With the law firm deciding not to make the ransom payment, the cyber criminals responded by making good on their threat and publishing the stolen data on a file sharing website. Fortunately, however, our incident response team were alert to this fact. Our team contacted the file sharing website that was hosting the data, requesting that the data be removed and explaining that the data in question had been stolen illegally and that this breached the file sharing service’s own terms of service in respect of publishing third party content without permission.

Thankfully, the file sharing website was receptive to the request and promptly removed the data from the site. The website also noted that the file containing the data had only been downloaded a few times, all of which could be traced to the law firm itself, a third party incident response partner of ours assigned to the case, and the local law enforcement agency that had been notified of the incident.

Although the law firm managed to recover from back-ups and avoided paying the ransom demand, the incident was not without its costs. A forensic investigation of the insured’s computer systems to establish the root cause of the loss and the extent of the data breach cost £27,450, while third party legal assistance to help the insured determine the correct course of action came to £33,705. Thankfully, these costs were all recoverable under the law firm’s cyber policy with CFC.

Regaining control and lessons learnt

This claim highlights a few key points. Firstly, having offline backups is essential. Organisations that keep their back-ups on their own live environments run the risk of these back-ups being deleted or encrypted by cyber criminals during the course of ransomware attacks, which can seriously weaken their leverage in ransom negotiations as well as causing significant disruption to business operations. In this case, the law firm had prudently chosen not to store their back-ups on their live environment, allowing them to recover promptly and avoid any major operational disruption.

Organisations that keep their back-ups on their own live environments run the risk of these back-ups being deleted or encrypted during these ransomware attacks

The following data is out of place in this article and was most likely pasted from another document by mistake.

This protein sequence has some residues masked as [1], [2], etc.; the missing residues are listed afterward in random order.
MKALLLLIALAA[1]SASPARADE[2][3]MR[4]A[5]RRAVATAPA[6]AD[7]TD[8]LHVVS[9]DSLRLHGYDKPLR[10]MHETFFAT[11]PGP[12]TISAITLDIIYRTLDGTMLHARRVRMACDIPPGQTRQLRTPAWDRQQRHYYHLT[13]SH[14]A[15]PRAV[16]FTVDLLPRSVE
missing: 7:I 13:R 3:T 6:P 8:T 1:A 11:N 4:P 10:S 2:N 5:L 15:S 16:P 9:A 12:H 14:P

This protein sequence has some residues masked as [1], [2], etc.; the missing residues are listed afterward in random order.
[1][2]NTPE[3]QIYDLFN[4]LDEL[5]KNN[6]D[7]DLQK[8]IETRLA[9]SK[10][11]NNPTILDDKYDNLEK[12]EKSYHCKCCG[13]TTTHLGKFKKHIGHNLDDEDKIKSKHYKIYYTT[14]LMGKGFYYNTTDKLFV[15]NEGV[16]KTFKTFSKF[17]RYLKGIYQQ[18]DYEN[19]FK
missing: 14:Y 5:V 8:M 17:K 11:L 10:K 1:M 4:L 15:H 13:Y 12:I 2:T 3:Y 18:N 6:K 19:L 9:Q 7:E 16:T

Secondly, this illustrates the importance of disabling macros, except for those employees who genuinely require them in order to perform their jobs. Macros are valuable tools for automating tasks, but they are also a common way for malicious actors to execute attacks. Although macros are generally disabled by default in more recent versions of Microsoft Office, they can still be enabled by users if prompted. The good news is that macros are often only required by employees who need to make complex calculations as part of their daily work. So companies can completely disable macros for those employees that don’t need it, ensuring that even if an employee clicks to enable them, nothing will happen. In this case, if the employee had not been able to enable macros on the malicious attachment, it’s highly unlikely that the attack would have gone any further.

Finally, this claim illustrates the value of cyber insurance. When you buy a cyber insurance policy, you are not just buying a promise to pay valid claims. You are also paying for a service to advise you when things go wrong. This includes access to a whole range of network partners who are effectively on retainer to the policyholder via their purchasing of a cyber policy, which many small businesses might not otherwise be able to afford.

In this case, our incident response team and network partners were able to offer initial advice in relation to the ransomware variant and the group responsible for it; conduct a forensic investigation to establish the root cause of the incident and determine whether data had been exfiltrated; provide legal advice, and promptly remove the stolen data after it had been published online. All of this provided the law firm with a valuable support network when things went wrong.